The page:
How to format your references using the The Joint Commission Journal on Quality and Patient Safety citation style

This is a short guide how to format citations and the bibliography in a manuscript for The Joint Commission Journal on Quality and Patient Safety. For a complete guide how to prepare your manuscript refer to the journal's instructions to authors.

Using reference management software

Typically you don't format your citations and bibliography by hand. The easiest way is to use a reference manager:

PaperpileThe citation style is built in and you can choose it in Settings > Citation Style or Paperpile > Citation Style in Google Docs.
EndNoteFind the style here: output styles overview
Mendeley, Zotero, Papers, and othersThe style is either built in or you can download a CSL file that is supported by most references management programs.
BibTeXBibTeX syles are usually part of a LaTeX template. Check the instructions to authors if the publisher offers a LaTeX template for this journal.

Journal articles

Those examples are references to articles in scholarly journals and how they are supposed to appear in your bibliography.

Not all journals organize their published articles in volumes and issues, so these fields are optional. Some electronic journals do not provide a page range, but instead list an article identifier. In a case like this it's safe to use the article identifier instead of the page range.

A journal article with 1 author
J.K. Conner, Genetic mechanisms of floral trait correlations in a natural population, Nature. 420 (2002) 407–410.
A journal article with 2 authors
J.-Q. Liao, F. Nori, Single-photon quadratic optomechanics, Sci. Rep. 4 (2014) 6302.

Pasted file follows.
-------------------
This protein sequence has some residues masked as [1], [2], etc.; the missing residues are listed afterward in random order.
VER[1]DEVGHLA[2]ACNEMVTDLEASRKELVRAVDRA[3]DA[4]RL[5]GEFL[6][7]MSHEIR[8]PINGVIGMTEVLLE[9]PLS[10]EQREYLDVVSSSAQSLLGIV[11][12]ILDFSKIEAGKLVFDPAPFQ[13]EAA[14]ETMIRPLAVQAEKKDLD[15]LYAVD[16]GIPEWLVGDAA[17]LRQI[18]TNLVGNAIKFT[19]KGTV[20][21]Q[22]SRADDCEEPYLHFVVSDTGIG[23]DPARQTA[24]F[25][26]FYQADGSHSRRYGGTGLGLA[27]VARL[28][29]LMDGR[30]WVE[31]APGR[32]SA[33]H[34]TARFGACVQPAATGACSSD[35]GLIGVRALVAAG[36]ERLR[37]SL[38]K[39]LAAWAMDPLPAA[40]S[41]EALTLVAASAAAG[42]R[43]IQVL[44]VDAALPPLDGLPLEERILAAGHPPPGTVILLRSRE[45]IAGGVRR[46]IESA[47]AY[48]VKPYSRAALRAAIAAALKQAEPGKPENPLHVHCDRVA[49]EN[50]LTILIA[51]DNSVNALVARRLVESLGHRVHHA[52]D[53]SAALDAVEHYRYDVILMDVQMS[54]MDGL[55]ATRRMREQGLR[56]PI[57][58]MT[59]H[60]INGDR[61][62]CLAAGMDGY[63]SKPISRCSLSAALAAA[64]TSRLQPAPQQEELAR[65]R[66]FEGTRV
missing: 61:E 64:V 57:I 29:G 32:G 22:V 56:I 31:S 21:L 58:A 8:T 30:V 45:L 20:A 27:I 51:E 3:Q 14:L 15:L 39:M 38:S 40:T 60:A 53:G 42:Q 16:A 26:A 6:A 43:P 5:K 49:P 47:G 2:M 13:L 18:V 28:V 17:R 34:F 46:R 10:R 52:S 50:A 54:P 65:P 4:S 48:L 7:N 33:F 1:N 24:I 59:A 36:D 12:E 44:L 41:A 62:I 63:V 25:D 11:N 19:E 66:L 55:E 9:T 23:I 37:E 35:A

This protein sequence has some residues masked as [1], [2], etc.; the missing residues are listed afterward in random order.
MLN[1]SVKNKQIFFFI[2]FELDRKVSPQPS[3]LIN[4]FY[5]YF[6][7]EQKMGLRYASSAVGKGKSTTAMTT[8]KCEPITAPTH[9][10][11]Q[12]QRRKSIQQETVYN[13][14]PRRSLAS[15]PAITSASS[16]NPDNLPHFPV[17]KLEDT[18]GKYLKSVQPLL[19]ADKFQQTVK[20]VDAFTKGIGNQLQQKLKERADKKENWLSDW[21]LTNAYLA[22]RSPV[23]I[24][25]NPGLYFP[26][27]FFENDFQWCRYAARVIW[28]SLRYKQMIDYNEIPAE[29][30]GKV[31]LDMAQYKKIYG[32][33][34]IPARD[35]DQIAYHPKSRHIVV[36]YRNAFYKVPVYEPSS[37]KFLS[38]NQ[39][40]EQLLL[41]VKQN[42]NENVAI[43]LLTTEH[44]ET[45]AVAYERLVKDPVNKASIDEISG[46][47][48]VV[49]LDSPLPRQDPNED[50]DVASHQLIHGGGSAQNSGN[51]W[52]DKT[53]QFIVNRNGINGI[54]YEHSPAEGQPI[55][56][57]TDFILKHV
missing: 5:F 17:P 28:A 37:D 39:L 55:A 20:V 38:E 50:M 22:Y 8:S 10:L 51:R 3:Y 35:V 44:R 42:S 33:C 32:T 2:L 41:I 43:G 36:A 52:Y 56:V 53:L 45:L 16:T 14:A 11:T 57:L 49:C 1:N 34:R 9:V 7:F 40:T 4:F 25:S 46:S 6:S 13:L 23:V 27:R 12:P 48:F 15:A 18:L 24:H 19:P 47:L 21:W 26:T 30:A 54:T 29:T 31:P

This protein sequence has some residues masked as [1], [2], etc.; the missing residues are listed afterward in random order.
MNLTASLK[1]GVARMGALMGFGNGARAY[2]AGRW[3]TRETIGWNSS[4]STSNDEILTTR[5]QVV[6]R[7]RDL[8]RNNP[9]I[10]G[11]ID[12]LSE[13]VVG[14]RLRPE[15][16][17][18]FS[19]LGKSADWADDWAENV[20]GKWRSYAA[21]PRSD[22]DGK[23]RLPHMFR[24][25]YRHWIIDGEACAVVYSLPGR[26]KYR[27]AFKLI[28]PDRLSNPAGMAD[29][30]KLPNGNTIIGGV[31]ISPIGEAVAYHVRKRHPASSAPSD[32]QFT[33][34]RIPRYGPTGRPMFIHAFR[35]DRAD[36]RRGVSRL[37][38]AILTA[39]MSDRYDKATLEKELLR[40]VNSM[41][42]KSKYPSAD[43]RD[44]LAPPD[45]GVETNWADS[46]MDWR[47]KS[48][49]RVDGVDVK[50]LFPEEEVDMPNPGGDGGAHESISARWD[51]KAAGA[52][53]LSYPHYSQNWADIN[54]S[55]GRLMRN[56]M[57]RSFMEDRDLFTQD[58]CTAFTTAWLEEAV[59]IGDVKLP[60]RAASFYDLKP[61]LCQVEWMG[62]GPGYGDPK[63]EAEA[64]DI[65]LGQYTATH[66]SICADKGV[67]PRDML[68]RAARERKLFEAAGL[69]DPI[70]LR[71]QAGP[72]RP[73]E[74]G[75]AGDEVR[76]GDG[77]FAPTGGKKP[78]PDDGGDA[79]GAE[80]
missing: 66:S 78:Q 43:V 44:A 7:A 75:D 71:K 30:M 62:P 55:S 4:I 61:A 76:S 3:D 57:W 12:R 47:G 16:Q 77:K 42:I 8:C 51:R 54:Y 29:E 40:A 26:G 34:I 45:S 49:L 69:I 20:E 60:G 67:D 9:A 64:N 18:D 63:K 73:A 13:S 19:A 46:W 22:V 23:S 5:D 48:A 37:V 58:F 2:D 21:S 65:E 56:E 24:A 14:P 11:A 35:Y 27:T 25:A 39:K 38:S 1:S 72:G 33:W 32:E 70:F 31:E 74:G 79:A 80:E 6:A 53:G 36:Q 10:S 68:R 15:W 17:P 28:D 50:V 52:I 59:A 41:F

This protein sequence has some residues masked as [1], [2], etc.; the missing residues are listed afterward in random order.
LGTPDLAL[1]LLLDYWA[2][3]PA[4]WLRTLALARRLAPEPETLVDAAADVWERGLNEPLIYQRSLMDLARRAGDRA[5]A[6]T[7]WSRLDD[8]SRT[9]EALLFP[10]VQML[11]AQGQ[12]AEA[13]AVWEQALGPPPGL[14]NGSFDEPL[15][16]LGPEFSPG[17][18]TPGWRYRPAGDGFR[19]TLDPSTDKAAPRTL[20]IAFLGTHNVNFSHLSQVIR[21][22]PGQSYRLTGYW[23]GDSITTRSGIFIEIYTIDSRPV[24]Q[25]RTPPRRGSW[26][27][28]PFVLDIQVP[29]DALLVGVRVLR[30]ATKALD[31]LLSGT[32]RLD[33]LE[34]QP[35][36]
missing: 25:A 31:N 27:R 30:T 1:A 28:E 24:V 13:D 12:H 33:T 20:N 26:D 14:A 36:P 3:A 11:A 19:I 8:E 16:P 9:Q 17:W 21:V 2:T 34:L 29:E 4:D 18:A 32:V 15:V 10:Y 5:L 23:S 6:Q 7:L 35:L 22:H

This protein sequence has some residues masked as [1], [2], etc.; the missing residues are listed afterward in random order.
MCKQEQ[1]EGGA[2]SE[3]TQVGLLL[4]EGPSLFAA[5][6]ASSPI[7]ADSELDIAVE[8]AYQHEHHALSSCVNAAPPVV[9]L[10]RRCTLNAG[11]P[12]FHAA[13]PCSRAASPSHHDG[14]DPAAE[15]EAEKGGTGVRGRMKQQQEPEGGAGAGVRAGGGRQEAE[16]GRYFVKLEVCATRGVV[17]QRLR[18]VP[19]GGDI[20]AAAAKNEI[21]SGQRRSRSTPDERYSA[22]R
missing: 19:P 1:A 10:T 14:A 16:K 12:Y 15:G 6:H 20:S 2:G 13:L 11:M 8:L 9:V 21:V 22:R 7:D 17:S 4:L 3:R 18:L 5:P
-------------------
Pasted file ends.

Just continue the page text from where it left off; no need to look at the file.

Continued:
A journal article with 3 authors
D. Huber, P. Veinante, R. Stoop, Vasopressin and oxytocin excite distinct neuronal populations in the central amygdala, Science. 308 (2005) 245–248.
A journal article with 4 or more authors
C. Erkel, M. Kube, R. Reinhardt, W. Liesack, Genome of Rice Cluster I archaea--the key methane producers in the rice rhizosphere, Science. 313 (2006) 370–372.

Books and book chapters

Here are examples of references for authored and edited books as well as book chapters.

An authored book
S.V. Ahamed, Intelligent Internet Knowledge Networks, John Wiley & Sons, Inc., Hoboken, NJ, 2006.
An edited book
E. Herzog, ed., Management of Pericardial Disease, Springer International Publishing, Cham, 2014.
A chapter in an edited book
N. Nin, J.L. Izquierdo-García, J.A. Lorente, The Metabolomic Approach to the Diagnosis of Critical Illness, in: J.-L. Vincent (Ed.), Annual Update in Intensive Care and Emergency Medicine 2012, Springer, Berlin, Heidelberg, 2012: pp. 43–52.

Web sites

Sometimes references to web sites should appear directly in the text rather than in the bibliography. Refer to the Instructions to authors for The Joint Commission Journal on Quality and Patient Safety.

Blog post
D. Andrew, Can Drinking Coffee Reduce Your Dementia Risk?, IFLScience. (2016). (accessed October 30, 2018).


This example shows the general structure used for government reports, technical reports, and scientific reports. If you can't locate the report number then it might be better to cite the report as a book. For reports it is usually not individual people that are credited as authors, but a governmental department or agency like "U. S. Food and Drug Administration" or "National Cancer Institute".

Government report
Government Accountability Office, Judicial Cases Reviewed for Awards of Damages, Attorneys’ Fees, and Nonmonetary Remedies in Special Education Lawsuits Brought Under Public Law 94-142, U.S. Government Printing Office, Washington, DC, 1985.

Theses and dissertations

Theses including Ph.D. dissertations, Master's theses or Bachelor theses follow the basic format outlined below.

Doctoral dissertation
S. Washington, Counseling students ability to diagnose Asperger’s Syndrome, Doctoral dissertation, California State University, Long Beach, 2010.

News paper articles

Unlike scholarly journals, news papers do not usually have a volume and issue number. Instead, the full date and page number is required for a correct reference.

New York Times article
L. Greenhouse, Justices, 5-4, Accept No Excuses From Inmate for Mistaken Late Filing of an Appeal, New York Times. (2007) A18.

In-text citations

References should be cited in the text by sequential numbers in square brackets:

This sentence cites one reference [1].
This sentence cites two references [1,2].
This sentence cites four references [1–4].

About the journal

Full journal titleThe Joint Commission Journal on Quality and Patient Safety
ISSN (print)1553-7250

Other styles